He is also famous for his contribution of the development of the single loop learning and double loop learning theory. Degree from Yale University and a MSc.
What are the differences? Reflection in action may be directed to strategies, theories, frames or role of frames. How do these processes interact with one another, and how does technical problem solving relate to them? Is there a kind of rigor peculiar to reflection-in-action and, if so, how is it like and unlike rigorous technical problem solving?
What sets the limits of our ability to reflect-in-action? How do individuals and institutional constraints interact with Schon reflection theory another? And in what directions should we look to increase the scope and depths of reflection-in-action. A brief Introduction for Donald A.
But with this emphasis on problem solving, we ignore problem setting, the process by which we define the decision to be made, the ends to be achieved, and the means that may be chosen.
It is Dewey, in in his book How We Think. He, therefore, values the insights that come from experience, from being direct involvement with the situation.
So what is reflective practice? He talks about reflection in action and reflection action. So to him, every design task is unique, and that the basic problem for designers is to determine how to approach such a single unique task.
In page 50 he says: Another example he uses to describe knowing in action is riding bike. And this capacity to respond to surprise through improvisation on the spot is what we mean by reflection-in-action.
So after introducing his key concept and background, I would like to summarise the chapter 3.
Design As a Reflective Conversation with the Situation In the chapter 3, he uses protocol study as a method of investigation to articulate reflection in action, from a case in architecture profession. He chooses architecture because it as an established field of design, that he had the opportunity to observe and study.
At the beginning of the chapter, he briefly overviews the design field. It is still valid.
Design is expending to all sorts of fields, hence he recognises the risk of ignoring the profession specific knowledge, goals, context and media that exist in these fields. But he also says it might bring the opportunity to discover, a generic design process underlying these processes. He mentions various perspectives and notions exist in Architecture, which underlie their actions.
He also notices that it might be confusing especially for students. Then he introduces his case as an example that he believes represents a generic design process shared by various design professions. He explains that in the design process there are various variables, possible moves, norms and interrelations.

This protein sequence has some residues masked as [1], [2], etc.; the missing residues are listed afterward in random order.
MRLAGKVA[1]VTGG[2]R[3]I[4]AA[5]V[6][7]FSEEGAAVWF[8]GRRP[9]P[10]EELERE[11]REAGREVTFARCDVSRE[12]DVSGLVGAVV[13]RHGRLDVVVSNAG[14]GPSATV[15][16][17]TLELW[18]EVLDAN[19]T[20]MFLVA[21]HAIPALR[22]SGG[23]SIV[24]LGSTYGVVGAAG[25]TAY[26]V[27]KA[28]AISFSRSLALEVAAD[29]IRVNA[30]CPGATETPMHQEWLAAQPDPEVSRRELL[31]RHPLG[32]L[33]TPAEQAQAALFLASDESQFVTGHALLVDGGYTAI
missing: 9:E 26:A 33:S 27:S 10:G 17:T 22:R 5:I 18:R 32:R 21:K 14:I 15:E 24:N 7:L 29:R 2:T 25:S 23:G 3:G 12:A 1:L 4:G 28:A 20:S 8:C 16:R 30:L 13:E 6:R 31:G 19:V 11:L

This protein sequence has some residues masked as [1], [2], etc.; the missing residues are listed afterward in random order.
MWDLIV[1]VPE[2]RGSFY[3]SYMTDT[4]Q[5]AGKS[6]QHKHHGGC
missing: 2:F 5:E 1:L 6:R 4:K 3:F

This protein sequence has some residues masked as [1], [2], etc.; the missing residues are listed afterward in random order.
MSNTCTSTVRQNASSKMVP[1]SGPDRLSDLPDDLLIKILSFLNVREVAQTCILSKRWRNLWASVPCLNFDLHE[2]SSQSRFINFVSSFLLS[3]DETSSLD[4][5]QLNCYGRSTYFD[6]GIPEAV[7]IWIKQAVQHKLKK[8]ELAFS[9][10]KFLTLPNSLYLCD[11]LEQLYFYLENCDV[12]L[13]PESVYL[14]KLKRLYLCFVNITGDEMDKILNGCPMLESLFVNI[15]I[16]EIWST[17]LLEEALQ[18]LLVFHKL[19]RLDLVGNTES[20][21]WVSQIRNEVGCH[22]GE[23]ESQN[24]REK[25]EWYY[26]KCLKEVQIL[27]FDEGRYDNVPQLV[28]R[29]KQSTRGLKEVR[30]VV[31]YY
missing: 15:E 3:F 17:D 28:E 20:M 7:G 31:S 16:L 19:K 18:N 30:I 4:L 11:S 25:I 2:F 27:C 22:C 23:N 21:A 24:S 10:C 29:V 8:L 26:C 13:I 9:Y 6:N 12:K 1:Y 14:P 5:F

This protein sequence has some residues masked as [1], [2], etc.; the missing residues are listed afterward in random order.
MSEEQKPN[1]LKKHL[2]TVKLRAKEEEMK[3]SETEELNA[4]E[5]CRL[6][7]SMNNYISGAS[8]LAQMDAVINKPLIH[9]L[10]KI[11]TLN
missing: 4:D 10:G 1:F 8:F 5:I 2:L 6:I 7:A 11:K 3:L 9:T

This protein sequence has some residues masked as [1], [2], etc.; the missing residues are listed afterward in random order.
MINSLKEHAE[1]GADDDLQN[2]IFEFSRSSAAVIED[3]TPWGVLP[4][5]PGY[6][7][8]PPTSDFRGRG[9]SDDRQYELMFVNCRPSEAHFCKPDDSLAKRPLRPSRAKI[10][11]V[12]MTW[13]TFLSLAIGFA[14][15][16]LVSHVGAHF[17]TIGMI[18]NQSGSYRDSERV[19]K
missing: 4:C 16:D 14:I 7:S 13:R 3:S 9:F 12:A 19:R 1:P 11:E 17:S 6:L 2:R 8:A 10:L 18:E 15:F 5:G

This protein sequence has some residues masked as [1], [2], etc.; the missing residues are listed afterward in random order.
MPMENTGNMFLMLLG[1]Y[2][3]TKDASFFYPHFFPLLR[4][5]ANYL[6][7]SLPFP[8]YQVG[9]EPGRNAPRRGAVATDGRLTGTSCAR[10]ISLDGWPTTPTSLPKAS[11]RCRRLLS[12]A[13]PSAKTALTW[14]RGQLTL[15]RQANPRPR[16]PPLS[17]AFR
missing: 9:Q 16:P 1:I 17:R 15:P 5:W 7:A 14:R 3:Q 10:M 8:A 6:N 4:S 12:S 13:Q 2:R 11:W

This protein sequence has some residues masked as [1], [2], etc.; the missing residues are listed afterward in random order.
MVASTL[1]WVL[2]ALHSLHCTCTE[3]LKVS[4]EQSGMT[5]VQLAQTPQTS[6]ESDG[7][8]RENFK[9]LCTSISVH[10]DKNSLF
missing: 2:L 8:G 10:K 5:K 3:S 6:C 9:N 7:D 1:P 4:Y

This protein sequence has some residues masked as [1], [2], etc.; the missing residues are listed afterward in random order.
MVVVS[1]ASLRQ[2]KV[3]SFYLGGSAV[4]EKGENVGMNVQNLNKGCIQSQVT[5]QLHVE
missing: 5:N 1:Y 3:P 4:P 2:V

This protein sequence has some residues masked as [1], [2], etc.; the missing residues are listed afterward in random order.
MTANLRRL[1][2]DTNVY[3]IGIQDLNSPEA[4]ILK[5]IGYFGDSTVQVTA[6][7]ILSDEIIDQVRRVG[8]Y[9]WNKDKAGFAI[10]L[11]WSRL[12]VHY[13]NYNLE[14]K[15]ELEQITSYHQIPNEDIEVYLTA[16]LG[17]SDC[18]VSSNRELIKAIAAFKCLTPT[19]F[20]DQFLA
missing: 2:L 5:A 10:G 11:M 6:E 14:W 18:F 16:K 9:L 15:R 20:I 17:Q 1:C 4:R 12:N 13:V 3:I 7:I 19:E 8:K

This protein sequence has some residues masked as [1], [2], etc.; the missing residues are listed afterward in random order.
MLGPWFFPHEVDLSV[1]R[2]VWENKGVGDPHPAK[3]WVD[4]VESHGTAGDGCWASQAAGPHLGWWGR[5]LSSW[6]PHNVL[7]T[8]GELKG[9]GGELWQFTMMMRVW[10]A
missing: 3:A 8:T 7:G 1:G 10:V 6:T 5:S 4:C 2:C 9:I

In a good design process this conversation with the situation is reflective. In his example, he observed 20 min session of a design critiquing between architecture student, Petra and tutor Quist. He starts by introducing studio environment, how students work and design there.
In the session, first Petra describes her design process and the problems she encountered within that. He evaluated her sketches in term of norms drawn from several domains, from scale and verbal strength. Later in the analysis part, he identifies the elements of design language, which is predominantly a spatial action language.
He also summarises in a table the terms, words that are used in the protocol.
Despite this language seem informal, the terms connote a lot of professional knowledge. In the particular example, Petra has taken the land contours seriously-privatised and accept the norm that building shape and land contours must fit one another.Donald Schon provides a framework that not only addresses these cognitive and organizational barriers, but distinctly illuminates the practice of reflectivity as well.
Models for reflective practice, based on Schon's (, ) principles, describe processes that translate theory to action for educators. Schon Reflection Theory. contribution of reflective practice for clinical nursing.
Reflection has been defined as a way for individuals to “capture their experience, think about it, mull it over and evaluate” (Boud et al 19) Argyris and Schon () suggest that practitioners often practice at less than effective levels because they follow routine.
Donald Schon (Schön): learning, reflection and change. Donald Schon made a remarkable contribution to our understanding of the theory and practice of learning. His innovative thinking around notions such as ‘the learning society’, ‘double-loop learning’ and ‘reflection-in .
Reflection models and frameworks. This section begins with a warning: a single model is often applied differently by different academic disciplines or is often adapted so that the steps or stages incorporate different reflective activities.
Reflective practice is the ability to reflect on one's actions so as to engage in a process of continuous learning. According to one definition it involves "paying critical attention to the practical values and theories which inform everyday actions, by examining practice reflectively and reflexively.
Schön's theory is that there are two types of reflection, one during and one after an activity or event. Example of using Schön's model Reflection in action.